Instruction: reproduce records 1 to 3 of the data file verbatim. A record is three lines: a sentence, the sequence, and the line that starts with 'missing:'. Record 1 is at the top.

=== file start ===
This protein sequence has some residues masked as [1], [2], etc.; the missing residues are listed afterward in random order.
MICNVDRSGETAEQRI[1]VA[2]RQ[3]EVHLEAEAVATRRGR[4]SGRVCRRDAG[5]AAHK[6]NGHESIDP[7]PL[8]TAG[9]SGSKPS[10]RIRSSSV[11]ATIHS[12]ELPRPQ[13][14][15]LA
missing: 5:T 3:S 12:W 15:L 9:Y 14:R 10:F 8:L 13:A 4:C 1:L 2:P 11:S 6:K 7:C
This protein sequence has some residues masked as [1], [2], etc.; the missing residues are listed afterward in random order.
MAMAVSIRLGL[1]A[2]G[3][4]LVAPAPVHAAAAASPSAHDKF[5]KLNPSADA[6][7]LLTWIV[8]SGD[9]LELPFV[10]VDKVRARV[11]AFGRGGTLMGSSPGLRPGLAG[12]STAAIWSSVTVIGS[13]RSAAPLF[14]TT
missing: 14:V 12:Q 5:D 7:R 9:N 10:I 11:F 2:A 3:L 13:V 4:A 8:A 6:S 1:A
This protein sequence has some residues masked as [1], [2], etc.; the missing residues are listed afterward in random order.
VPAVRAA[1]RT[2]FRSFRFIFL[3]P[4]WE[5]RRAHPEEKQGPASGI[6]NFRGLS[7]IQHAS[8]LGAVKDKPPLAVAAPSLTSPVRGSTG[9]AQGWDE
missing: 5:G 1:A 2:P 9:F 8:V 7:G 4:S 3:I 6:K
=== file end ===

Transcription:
This protein sequence has some residues masked as [1], [2], etc.; the missing residues are listed afterward in random order.
MICNVDRSGETAEQRI[1]VA[2]RQ[3]EVHLEAEAVATRRGR[4]SGRVCRRDAG[5]AAHK[6]NGHESIDP[7]PL[8]TAG[9]SGSKPS[10]RIRSSSV[11]ATIHS[12]ELPRPQ[13][14][15]LA
missing: 5:T 3:S 12:W 15:L 9:Y 14:R 10:F 8:L 13:A 4:C 1:L 2:P 11:S 6:K 7:C
This protein sequence has some residues masked as [1], [2], etc.; the missing residues are listed afterward in random order.
MAMAVSIRLGL[1]A[2]G[3][4]LVAPAPVHAAAAASPSAHDKF[5]KLNPSADA[6][7]LLTWIV[8]SGD[9]LELPFV[10]VDKVRARV[11]AFGRGGTLMGSSPGLRPGLAG[12]STAAIWSSVTVIGS[13]RSAAPLF[14]TT
missing: 14:V 12:Q 5:D 7:R 9:N 10:I 11:F 2:A 3:L 13:V 4:A 8:A 6:S 1:A
This protein sequence has some residues masked as [1], [2], etc.; the missing residues are listed afterward in random order.
VPAVRAA[1]RT[2]FRSFRFIFL[3]P[4]WE[5]RRAHPEEKQGPASGI[6]NFRGLS[7]IQHAS[8]LGAVKDKPPLAVAAPSLTSPVRGSTG[9]AQGWDE
missing: 5:G 1:A 2:P 9:F 8:V 7:G 4:S 3:I 6:K